I was watching the launch live on television at home. It was one of those few mornings that I had off from my college classes, so I decided to watch the launch, being something of a space buff myself. My first impression was that the SRBs had separated prematurely. Then I realized the shuttle itself was gone. It was a chilling moment that I will never forget.

Sixth grade lunchroom. WE heard the news and had to line up outside (which we did everyday anyway). But I could see the huge cloud with two lines coming out of it and did not really understand what I was looking at til we turned the tv a few minutes later.

That is the only day I can remember from that entire year. I can still feel the knot in my gut. In fact it just cam back when I started reading this post.

I was at home helping my wife with our 5-day old baby daughter. We saw it live; it was horrible.

I was at work, in the office watching live when it blew up. We all were horrified, standing gape jawed; except one of us.

Cathy, and earthy Jersey girl, turned and said, "So, they wanted to go to the fucking moon, eh? That's what ya' get."

I'll never forget it.

I was home sick that day so I was watching it live, too. My mom was next to me on the couch and said, "Oh look. Isn't that pretty?," having no idea exactly what she just saw and exactly what it meant... But one look at my face and she knew it was anything but, and I just remember starting to cry. From what I heard from my friends, it was even worse watching it in school though (since every classroom had it on live for the "teacher in space").

i was on a fith grade field trip to the Cook's Pest Control Museum of Natural History in Decatur, AL. one of my classmates heard the adults talking about it and started telling everybody as we walked through the museum. no one believed him. on the bus ride back one of the teachers announced the sad news.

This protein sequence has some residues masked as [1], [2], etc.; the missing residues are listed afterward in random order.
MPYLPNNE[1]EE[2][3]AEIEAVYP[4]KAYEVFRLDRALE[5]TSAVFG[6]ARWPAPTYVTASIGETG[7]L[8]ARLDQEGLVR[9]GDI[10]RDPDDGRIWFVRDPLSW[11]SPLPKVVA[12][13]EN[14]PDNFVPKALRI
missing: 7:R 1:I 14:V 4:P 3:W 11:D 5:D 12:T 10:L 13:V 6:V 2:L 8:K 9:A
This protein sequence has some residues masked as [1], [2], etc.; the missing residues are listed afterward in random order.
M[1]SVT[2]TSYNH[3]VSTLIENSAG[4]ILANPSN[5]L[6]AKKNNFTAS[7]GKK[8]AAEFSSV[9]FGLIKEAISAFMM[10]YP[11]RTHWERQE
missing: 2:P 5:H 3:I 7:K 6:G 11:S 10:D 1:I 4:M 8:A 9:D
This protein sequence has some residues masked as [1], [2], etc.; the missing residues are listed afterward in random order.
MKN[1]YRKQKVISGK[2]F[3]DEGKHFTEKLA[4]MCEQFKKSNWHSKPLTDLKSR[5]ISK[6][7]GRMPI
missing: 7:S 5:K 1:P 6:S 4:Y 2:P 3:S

I was stationed in the Philippines. Unbelievable that "she" was gone. Only had CNN to watch, and it was non-stop coverage. Now, I work at KSC, and have had to deal directly with the loss of Columbia. Both suck....

Save this thread Michele.
It's history.

I was a high school senior home sick from school laying on the livingroom couch watching the launch on a morning TV news show. I was feeling very proud that we were sending those shuttles up with the regularity of a city bus schedule and then it blew up and I lay there shocked...a feeling much like I had on the day of the OKC bombing and 9/11.

Mr. Shapiro's Calculas class, Senior Year, at Laguna Beach High School, CA. A student came in and told Mr. Shapiro that the Challenger had exploded. He didn't believe it at first, saying that it wasn't a good joke or something like that. Then reality hit and the rest of the day was just depressing.

Sitting in my 8th grade computer class, pounding away at the keybaord of the school's Apple IIc's.

My teacher had a TV brought in that day so we could watch the launch, and as the shuttle went up we all turned our attention from the task of coding in Apple Basic.

When the shuttle exploded a few seconds later we all sat in stunned silence until the Principle came over the school PA system and announced the tragedy to the rest of the student body.